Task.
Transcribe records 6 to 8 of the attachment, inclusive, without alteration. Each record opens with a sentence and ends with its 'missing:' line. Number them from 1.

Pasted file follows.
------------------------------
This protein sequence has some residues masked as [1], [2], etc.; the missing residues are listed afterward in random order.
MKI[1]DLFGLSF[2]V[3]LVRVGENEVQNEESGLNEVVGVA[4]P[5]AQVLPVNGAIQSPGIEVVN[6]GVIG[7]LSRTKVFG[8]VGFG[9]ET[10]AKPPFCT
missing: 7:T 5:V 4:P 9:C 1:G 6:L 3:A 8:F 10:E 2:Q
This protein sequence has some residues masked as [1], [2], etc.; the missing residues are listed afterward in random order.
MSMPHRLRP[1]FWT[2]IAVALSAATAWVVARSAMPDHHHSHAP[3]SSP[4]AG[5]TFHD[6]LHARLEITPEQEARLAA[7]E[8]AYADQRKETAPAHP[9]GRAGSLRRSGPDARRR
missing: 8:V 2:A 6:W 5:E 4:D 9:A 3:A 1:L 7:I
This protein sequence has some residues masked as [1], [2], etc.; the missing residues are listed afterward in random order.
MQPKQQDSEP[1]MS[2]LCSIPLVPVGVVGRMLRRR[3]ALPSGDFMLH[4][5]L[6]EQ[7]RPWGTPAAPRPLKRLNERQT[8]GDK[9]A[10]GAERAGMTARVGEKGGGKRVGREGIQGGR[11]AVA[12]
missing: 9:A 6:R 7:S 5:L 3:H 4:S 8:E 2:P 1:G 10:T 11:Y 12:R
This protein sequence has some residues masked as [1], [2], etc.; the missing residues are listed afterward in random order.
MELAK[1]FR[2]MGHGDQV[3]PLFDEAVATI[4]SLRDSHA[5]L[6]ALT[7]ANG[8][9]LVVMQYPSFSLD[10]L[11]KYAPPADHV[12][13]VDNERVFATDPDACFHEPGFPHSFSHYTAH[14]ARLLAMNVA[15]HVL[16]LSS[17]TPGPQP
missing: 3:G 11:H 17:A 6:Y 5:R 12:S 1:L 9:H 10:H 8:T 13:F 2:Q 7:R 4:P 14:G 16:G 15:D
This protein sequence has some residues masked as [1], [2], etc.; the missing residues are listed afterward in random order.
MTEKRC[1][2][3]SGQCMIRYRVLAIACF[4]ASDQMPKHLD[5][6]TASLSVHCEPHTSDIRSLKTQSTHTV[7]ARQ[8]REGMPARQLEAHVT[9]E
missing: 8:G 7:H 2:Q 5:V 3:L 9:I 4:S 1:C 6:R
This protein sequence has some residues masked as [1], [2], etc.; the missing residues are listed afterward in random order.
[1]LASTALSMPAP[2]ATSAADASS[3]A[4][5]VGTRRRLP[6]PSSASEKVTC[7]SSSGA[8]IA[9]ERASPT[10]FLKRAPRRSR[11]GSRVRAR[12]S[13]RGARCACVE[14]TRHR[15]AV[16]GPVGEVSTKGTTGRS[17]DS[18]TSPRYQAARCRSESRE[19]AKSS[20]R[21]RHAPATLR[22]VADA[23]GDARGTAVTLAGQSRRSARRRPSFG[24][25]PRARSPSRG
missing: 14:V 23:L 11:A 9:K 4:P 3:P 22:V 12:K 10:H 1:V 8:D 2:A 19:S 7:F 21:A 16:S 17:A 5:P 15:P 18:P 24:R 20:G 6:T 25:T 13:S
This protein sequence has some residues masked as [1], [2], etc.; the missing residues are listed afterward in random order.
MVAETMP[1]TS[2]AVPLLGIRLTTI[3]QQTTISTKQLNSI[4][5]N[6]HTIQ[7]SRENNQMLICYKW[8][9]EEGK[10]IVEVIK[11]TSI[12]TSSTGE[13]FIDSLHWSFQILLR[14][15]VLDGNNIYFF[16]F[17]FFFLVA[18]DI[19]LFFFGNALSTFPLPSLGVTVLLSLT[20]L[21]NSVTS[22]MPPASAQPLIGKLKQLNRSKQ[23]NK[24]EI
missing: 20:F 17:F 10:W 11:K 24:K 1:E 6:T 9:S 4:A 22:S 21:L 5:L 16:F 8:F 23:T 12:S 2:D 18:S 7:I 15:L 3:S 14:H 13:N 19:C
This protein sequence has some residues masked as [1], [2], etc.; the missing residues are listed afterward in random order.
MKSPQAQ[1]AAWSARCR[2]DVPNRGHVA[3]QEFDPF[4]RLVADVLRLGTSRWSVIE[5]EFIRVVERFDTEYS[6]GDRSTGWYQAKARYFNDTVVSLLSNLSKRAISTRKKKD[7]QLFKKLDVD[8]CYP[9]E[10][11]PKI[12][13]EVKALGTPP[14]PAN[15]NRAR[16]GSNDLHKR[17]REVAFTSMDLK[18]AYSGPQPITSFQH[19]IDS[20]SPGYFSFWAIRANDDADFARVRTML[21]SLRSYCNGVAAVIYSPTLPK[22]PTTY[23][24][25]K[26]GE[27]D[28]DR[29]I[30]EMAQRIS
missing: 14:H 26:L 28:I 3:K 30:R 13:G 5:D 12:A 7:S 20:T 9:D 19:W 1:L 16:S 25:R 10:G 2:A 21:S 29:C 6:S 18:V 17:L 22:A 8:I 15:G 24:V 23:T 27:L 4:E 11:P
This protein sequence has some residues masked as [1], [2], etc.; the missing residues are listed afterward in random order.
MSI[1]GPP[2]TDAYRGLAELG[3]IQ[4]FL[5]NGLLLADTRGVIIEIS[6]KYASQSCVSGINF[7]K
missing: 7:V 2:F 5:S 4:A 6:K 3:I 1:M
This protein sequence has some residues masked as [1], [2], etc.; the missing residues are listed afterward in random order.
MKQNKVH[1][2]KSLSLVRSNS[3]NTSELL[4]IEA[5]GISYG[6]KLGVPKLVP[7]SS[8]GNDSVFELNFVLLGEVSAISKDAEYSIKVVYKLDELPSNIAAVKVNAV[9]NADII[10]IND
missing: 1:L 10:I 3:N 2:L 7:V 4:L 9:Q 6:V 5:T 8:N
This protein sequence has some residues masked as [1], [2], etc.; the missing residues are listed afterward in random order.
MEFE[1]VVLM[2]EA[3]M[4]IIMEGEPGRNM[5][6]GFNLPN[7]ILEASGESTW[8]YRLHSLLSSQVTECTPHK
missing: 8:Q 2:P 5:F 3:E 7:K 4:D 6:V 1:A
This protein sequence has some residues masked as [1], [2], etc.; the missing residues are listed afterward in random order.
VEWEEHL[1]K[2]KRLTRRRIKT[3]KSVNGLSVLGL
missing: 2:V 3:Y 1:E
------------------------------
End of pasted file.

This protein sequence has some residues masked as [1], [2], etc.; the missing residues are listed afterward in random order.
[1]LASTALSMPAP[2]ATSAADASS[3]A[4][5]VGTRRRLP[6]PSSASEKVTC[7]SSSGA[8]IA[9]ERASPT[10]FLKRAPRRSR[11]GSRVRAR[12]S[13]RGARCACVE[14]TRHR[15]AV[16]GPVGEVSTKGTTGRS[17]DS[18]TSPRYQAARCRSESRE[19]AKSS[20]R[21]RHAPATLR[22]VADA[23]GDARGTAVTLAGQSRRSARRRPSFG[24][25]PRARSPSRG
missing: 14:V 23:L 11:A 9:K 4:P 3:P 22:V 12:K 10:H 1:V 8:D 2:A 19:S 7:F 21:A 16:S 17:A 5:P 15:P 18:P 24:R 20:G 6:T 25:T 13:S
This protein sequence has some residues masked as [1], [2], etc.; the missing residues are listed afterward in random order.
MVAETMP[1]TS[2]AVPLLGIRLTTI[3]QQTTISTKQLNSI[4][5]N[6]HTIQ[7]SRENNQMLICYKW[8][9]EEGK[10]IVEVIK[11]TSI[12]TSSTGE[13]FIDSLHWSFQILLR[14][15]VLDGNNIYFF[16]F[17]FFFLVA[18]DI[19]LFFFGNALSTFPLPSLGVTVLLSLT[20]L[21]NSVTS[22]MPPASAQPLIGKLKQLNRSKQ[23]NK[24]EI
missing: 20:F 17:F 10:W 11:K 24:K 1:E 6:T 9:S 4:A 22:S 21:L 5:L 16:F 8:F 23:T 12:S 2:D 18:S 7:I 15:L 3:S 14:H 13:N 19:C
This protein sequence has some residues masked as [1], [2], etc.; the missing residues are listed afterward in random order.
MKSPQAQ[1]AAWSARCR[2]DVPNRGHVA[3]QEFDPF[4]RLVADVLRLGTSRWSVIE[5]EFIRVVERFDTEYS[6]GDRSTGWYQAKARYFNDTVVSLLSNLSKRAISTRKKKD[7]QLFKKLDVD[8]CYP[9]E[10][11]PKI[12][13]EVKALGTPP[14]PAN[15]NRAR[16]GSNDLHKR[17]REVAFTSMDLK[18]AYSGPQPITSFQH[19]IDS[20]SPGYFSFWAIRANDDADFARVRTML[21]SLRSYCNGVAAVIYSPTLPK[22]PTTY[23][24][25]K[26]GE[27]D[28]DR[29]I[30]EMAQRIS
missing: 14:H 26:L 28:I 3:K 30:R 13:G 5:D 12:A 7:S 20:T 9:D 19:W 1:L 16:S 25:R 10:G 2:A 21:S 29:C 6:S 18:V 17:L 22:A 8:I 15:G 24:V 23:T 27:L 4:E 11:P